I am against high taxes. I think that everyone should pay into the public coffers for things like public and national defense, some financial oversight, and infrastructure. Most of the rest of it is stuff that can be handled better, faster, and far more efficiently by private business.

I don't want "free" or nationalized health care. In fact I think the health care system in this country needs a major overhaul. I guess a health insurance option provided by the gov't for people who do not have such an option through their work is okay, but if someone chooses not to exercise that option and has to go into the hospital, they should be given care for their dire injuries and sent on their way if they are unwilling or unable to pay the costs of their care themselves. That should be their choice, and should carry consequences if they choose not to protect themselves.

I don't think we should be bailing out people and companies too stupid to make smart decisions. That is not a tax burden I feel like carrying, nor is it one I want to pass on to my children.

I don't want my kids to be required to participate in public service programs. I have nothing against public service, but it should be something that they do because as their parent I instill in them a value system that includes giving back to their community. I do not feel it is the gov't's job to tell me how to raise my kids. If I'm too ignorant, lazy, and stupid to raise them properly, then my consequence from that is having ignorant, lazy, and stupid kids who won't succeed in life, but that's part of being a responsible parent.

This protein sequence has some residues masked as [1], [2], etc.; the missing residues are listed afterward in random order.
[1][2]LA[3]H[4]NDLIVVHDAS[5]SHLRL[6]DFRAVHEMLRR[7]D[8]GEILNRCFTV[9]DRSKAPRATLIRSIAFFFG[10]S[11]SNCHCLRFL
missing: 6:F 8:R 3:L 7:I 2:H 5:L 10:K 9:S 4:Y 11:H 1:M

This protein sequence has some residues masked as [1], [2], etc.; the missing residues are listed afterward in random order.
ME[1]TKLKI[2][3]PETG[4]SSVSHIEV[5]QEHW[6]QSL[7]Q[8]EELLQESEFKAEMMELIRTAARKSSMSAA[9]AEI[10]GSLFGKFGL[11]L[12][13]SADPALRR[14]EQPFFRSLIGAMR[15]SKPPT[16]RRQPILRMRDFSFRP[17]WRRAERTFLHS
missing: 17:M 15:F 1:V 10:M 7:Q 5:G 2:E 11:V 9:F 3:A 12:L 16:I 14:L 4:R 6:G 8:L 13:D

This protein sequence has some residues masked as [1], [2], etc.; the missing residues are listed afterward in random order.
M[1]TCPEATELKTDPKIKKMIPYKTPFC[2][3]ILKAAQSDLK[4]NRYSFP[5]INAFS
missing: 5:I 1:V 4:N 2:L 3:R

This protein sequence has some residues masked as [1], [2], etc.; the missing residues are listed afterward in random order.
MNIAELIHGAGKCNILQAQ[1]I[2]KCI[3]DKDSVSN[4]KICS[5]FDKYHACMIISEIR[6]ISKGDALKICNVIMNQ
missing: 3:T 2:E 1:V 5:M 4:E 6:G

I am worried about how he will protect us as a country. I think closing Gitmo is short-sighted at best, downright dangerous at worst. Yes, some "icky" things probably happen there, but this is not a conventional war we're in. We are dealing with people who are not affiliated with another country or gov't, therefore there is no official declaration of war that we're dealing with. We're dealing with people who have proven they're willing to kill themselves to take out some of our citizens/buildings/institutions/etc, and if they know anything that can prevent future attacks, they're not going to share that with us just b/c we ask nicely. We can't try them as normal citizens and put them in jail, for a number of reasons, and so the alternative is what, just release them? And let them go back to planning the downfall of our country? Although, with the retention of Gates and Hillary as Sec. of State (maybe I don't agree much with her either, but she's no pushover), I don't think our country is quite going to topple over that soon.

I think he is too concerned with how the rest of the world views us. Yes, foreign relations are very important, but they should be secondary to fixing our problems at home. I think the borders are not well-protected enough as it is, and we need to get our own house in order before we worry about what France thinks of us. Besides, if the rest of the world thinks we're as bad as all that, why are people still trying to get into our country? Why do we continue to send aid in whatever form is most needed (money, troops to help clean up, ships with food/water/supplies) whenever there's a disaster somewhere? If the rest of the world doesn't like us, let them deal with their troubles themselves. Once we're in good shape here, then let's worry about our global image. I know it's not that simple, but that's what it boils down to.

Basically, I feel like a lot of his ideas sound good on paper, but when you consider how they are going to be paid for, IMO that's just not where gov't should be sticking its nose. I think that the size of the gov't is ridiculous and needs a serious hack job. Instead, in order to save ourselves from this economy that we've brought on ourselves, he wants to increase the size of the gov't, which will require raising taxes (despite what he says about most of our taxes going down or at least not increasing).

Quote
The Rickster
His powers will be limited and I'm sure there will be all kinds of things down the road but I sure think this guy is a straight shooter. A complete breath of fresh air as far as I can see!